The auto industry is currently experiencing a shift to vehicle autonomy.
New cars with advanced self-driving capabilities are coming out annually, with each model more sophisticated than the last. Delving into what is driving this rapid shift – technology companies are emerging in this sector. These companies bring novel and updated products to the market constantly. As a result, traditional OEMs, which are manufacturing companies, are being forced to scramble and adapt – to be competitive and profitable in the long run, they must match the accelerated timeline set by technology companies. They must bring vehicles equipped with advanced autonomous vehicle (AV) features from “concept” to “market” at an exponentially faster rate than the traditional norm.
Today, the industry is in an era of partial autonomy – specifically, vehicles are capable of driving on their own on the highway (in the presence of a human driver). As mentioned above, technology companies have spearheaded this evolution to highway autonomy, and traditional OEMs subsequently followed suit. The next logical step is for vehicles to navigate on their own in urban areas (again, in the presence of a human driver).
However, city streets, with their dynamic and complex nature, open the door to a plethora of difficult variables to account for in comparison to the highway. First off, cities include road occupants other than automobiles, including vulnerable road users (VRUs). Bikers’ and pedestrians’ unpredictability, in comparison to traditional vehicles, presents a danger for AVs that must be mitigated.
Also, urban settings are filled with traffic lights.
Given that the stage of these devices is constantly changing, the correct phase must be accurately detected no matter the surrounding conditions (inclement weather, bad lighting etc…). Unfortunately, currently, there is no system that has the capacity to enable this capability in AVs.
Lastly, metro areas have an exponentially higher volume of vehicles, resulting in cars being in extremely close proximity. Cities also include constant “stop-and-go” traffic that requires one to be extremely wary of his/her surroundings. Unlike the highway, where speeds are constant, and vehicles have ample room (and thus time) to make any maneuver necessary, AVs in urban settings must be equipped with a platform that allows them to make accurate decisions faster than ever, given the constraints of the environment.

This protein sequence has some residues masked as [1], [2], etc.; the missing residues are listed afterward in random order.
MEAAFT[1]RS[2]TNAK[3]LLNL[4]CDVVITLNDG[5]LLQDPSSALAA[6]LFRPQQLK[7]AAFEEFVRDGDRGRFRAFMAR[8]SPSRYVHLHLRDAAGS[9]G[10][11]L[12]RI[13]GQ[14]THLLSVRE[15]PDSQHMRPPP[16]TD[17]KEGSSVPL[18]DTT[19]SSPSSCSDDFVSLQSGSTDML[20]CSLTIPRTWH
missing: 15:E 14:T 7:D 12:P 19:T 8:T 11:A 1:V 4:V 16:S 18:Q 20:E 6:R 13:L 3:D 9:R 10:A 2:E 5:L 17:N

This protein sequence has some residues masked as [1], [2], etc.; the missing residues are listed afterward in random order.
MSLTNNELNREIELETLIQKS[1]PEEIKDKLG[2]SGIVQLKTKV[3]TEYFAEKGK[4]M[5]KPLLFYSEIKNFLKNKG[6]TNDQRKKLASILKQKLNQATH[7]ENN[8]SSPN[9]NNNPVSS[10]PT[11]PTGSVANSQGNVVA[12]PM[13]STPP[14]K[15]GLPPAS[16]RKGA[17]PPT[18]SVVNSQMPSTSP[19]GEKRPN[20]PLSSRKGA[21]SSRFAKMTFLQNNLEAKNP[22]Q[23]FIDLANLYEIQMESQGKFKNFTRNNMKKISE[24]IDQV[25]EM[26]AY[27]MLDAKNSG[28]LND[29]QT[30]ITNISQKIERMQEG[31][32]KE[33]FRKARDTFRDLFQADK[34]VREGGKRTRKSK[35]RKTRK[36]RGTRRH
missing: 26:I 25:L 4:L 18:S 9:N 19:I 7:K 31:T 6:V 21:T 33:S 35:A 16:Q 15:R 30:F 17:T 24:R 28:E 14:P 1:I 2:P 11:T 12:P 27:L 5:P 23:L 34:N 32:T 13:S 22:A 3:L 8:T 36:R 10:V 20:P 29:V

Presently, the industry has reached a barrier with highway autonomy – there is nothing that can facilitate the next step and enable AVs to safely and efficiently traverse metro settings. This is so because current solutions are based on repurposing legacy technology. As a result, these platforms are technologically constrained, preventing them to have the compute and power efficiency necessary to enable urban autonomy.
When we drive, to process the plethora of surrounding visual information in real-time, our brains utilize a datacenter level of compute while consuming less power than a lightbulb. To mimic these capabilities to enable urban autonomy, an AV must be equipped with a system that can generate a minimum of 75 Tera-Operations-Per-Second (TOPS) of compute for every watt of power consumption. This unsolved optimization problem is known as the visual perception problem.
We @ Recogni are developing a novel solution from the ground up.
Our visual perception platform is based on key innovations in mathematics, AI, and ASIC architecture. As a result, our solution generates 100 TOPS for every watt of power consumption. Clearly, we are the only ones on the market capable of solving the visual perception problem outlined above, which is key to enable urban autonomy.
Traditional OEMs must horizontally integrate this solution into their vehicles. In doing so, they will be able to equip their cars with a system that can enable urban autonomy. As a result, they will be able to compete with emerging technology companies to sustain profitability in the long run.
Author: By Sidhart Krishnamurthi, Product Management @ Recogni
Statements of the author and the interviewee do not necessarily represent the editors and the publisher opinion again.